The Jordanian event was, first and foremost, good fun. It involves starting the 90m run with an arrow nocked and shooting a forward shot at a target placed at 60m. It is a 3 ring target, worth 1,2 or 3 points. This is done with a straight-bladed sword (basically a 1908 pattern sabre with the hand guard removed) held in the drawing (right) hand, so that the blade rests on your upper arm.
Having shot, you swing the sword forward and stab a small round target on the floor. 3 points are awarded for picking the target up but dropping it immediately, 5 for carrying it a few strides and the maximum 7 points for carrying it over the finish line. Bonus points are awarded for scoring hits on both targets.
The Jordanian style was run as part of the oriental event: 3 runs of qabaq and 3 of Jordanian.
Not really a test of horseback archery, this event is immense fun and also makes for great photos. Some people did really well. Thierry Descamps, Daniel Griffin and Marton, whose surname I’m afraid I cannot spell without referring to a piece of paper that I don’t have on me in the aeroplane, all picked up the target every time. I would like to thank Michael Smith and Claire for their help, thanks to which I hit two out of three sword targets. I’m also very grateful to the Jordanian police major who gave me the target to take home.
There are fairly obvious dangers to this style. Most notably, there is then risk of dropping the sword, especially by catching it in the ground. This happened to two competitors (out of 145 runs in the competition). One of these passed off without incident but the second time the sword spun and stabbed the horse in the hind leg. This did not, in the event, cause any serious injury. Clearly it could have done. That said, horseback archery is not exactly devoid of danger at the best of times. Some will say that this event is too dangerous, especially for the horse. Others will disagree. Personally I like it.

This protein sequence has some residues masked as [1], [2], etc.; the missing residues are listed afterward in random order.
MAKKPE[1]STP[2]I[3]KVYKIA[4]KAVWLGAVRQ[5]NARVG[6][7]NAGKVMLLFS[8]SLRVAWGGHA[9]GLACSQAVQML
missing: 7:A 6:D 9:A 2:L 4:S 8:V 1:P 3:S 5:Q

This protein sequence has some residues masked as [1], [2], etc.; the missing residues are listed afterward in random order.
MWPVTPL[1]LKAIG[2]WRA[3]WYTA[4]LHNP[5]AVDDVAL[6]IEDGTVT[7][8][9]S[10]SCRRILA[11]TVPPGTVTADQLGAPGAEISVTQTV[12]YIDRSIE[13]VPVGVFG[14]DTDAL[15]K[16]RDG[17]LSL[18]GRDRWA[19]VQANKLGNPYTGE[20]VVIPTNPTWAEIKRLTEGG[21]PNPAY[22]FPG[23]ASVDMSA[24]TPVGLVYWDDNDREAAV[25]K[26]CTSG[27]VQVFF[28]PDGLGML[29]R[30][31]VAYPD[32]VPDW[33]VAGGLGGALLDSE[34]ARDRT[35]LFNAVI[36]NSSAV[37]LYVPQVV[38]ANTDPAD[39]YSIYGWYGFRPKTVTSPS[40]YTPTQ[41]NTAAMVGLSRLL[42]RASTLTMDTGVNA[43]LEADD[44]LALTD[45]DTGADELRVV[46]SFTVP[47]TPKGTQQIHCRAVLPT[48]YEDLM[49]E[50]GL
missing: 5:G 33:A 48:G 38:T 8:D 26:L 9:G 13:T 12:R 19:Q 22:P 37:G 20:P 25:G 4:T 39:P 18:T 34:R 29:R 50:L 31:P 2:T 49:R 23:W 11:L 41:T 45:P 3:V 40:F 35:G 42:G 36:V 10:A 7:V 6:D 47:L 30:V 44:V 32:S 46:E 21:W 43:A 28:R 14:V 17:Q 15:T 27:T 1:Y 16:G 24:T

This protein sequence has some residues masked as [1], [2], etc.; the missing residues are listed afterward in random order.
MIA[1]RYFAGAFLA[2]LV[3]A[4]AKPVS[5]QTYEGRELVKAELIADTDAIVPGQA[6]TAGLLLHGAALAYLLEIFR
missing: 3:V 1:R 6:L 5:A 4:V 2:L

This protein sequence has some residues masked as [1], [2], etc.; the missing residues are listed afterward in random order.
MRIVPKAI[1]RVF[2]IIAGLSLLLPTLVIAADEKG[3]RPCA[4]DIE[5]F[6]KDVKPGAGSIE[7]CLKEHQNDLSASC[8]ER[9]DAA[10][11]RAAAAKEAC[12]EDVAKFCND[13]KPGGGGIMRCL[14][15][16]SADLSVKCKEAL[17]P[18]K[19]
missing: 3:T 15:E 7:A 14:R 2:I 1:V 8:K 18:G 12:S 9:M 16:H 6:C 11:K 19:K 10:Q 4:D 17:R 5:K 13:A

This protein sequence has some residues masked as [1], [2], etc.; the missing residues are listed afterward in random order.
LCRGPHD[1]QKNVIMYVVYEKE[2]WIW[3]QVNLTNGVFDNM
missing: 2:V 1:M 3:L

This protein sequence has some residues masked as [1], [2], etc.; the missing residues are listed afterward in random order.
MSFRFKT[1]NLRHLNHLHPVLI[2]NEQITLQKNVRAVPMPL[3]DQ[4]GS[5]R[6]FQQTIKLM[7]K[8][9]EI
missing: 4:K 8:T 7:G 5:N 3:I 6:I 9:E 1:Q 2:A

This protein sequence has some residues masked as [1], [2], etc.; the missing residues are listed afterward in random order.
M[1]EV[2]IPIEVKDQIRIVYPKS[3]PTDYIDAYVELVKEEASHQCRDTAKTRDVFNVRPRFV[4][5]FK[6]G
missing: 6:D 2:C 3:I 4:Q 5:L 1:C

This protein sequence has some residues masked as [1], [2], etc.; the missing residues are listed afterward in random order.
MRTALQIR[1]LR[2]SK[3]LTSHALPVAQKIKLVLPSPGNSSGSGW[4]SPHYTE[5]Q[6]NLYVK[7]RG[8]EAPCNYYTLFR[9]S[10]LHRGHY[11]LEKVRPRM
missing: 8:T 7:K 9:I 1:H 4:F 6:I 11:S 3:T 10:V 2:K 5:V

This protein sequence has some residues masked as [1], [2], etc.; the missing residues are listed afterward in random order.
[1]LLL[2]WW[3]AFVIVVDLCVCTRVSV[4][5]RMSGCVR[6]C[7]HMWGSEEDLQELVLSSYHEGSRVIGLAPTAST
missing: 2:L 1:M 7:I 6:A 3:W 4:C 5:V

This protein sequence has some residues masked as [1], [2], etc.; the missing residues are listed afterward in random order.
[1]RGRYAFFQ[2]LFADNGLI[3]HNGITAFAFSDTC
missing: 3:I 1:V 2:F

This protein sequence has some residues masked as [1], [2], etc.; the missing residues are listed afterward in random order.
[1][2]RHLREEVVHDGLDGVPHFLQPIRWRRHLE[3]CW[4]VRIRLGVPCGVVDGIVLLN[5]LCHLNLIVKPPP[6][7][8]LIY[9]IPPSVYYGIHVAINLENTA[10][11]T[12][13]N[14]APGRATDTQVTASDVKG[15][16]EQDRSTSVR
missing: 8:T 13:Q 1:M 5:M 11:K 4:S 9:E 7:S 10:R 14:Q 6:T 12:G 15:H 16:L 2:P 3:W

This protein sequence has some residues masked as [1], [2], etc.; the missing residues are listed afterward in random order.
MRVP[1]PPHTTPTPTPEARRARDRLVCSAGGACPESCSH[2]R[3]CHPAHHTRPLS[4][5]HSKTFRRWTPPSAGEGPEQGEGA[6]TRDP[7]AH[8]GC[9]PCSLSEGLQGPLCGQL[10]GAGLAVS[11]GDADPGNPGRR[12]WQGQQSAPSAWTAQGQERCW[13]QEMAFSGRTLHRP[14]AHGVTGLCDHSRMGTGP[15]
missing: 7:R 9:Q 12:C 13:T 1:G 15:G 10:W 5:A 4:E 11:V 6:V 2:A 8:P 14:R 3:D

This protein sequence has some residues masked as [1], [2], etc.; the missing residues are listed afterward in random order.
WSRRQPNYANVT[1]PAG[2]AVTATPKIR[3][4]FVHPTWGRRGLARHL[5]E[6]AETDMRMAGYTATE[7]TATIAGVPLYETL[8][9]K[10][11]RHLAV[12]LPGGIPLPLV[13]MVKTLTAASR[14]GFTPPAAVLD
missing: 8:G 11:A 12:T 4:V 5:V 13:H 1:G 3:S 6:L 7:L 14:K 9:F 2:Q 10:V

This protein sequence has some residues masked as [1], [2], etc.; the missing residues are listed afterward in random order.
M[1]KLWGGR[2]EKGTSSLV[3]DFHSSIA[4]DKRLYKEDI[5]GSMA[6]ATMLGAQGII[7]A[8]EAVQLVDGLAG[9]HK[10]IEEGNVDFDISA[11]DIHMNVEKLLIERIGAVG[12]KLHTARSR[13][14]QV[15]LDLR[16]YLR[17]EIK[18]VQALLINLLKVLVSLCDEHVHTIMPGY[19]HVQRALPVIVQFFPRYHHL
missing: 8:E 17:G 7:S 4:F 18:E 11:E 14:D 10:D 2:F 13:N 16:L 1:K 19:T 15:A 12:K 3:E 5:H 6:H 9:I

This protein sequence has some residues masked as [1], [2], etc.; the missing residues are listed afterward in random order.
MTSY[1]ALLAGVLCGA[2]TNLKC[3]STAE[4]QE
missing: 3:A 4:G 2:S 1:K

For future competitors, I have three pieces of advice:
First, you have to commit to this. I liken it to the first time you make a qabaq shot. It’s no use going at it half-heartedly. You need to get the sword down and get it down early. That’s the second thing. Don’t attempt to stab the target. Simply get the blade down to target level and ride through the target. Almost everyone who tried to stab it went over the top, as I had been told would happen (thanks again Michael).
Finally, you need to work out what to do with your bow. Most people held it up out of the way. I wanted have the option of grabbing the reins or the neck strap. Unfortunately this meant that on my first run I hit myself in the chin with my bow, thereby throwing off my aim and narrowly missing the target. Don’t do that, it hurts and looks silly…
In short, this is a fun event that I cannot wait to do again. I would recommend practising beforehand if you can, even for half an hour or so.
I’ve attached 4 photos. I should say that Din and Juan both picked up the target on other runs, so it’s unfair of me to post these pictures, but I like them as photos. The last one shows Lajos’ sense of humour as he failed to hit at all. In the final he simply rode past the target, saluting the judges with the sword. A class act, that man, and I shall never tire of telling people how I beat him in the Jordanian style, for all that he scored nearly 10 times my points in the remainder of the competition…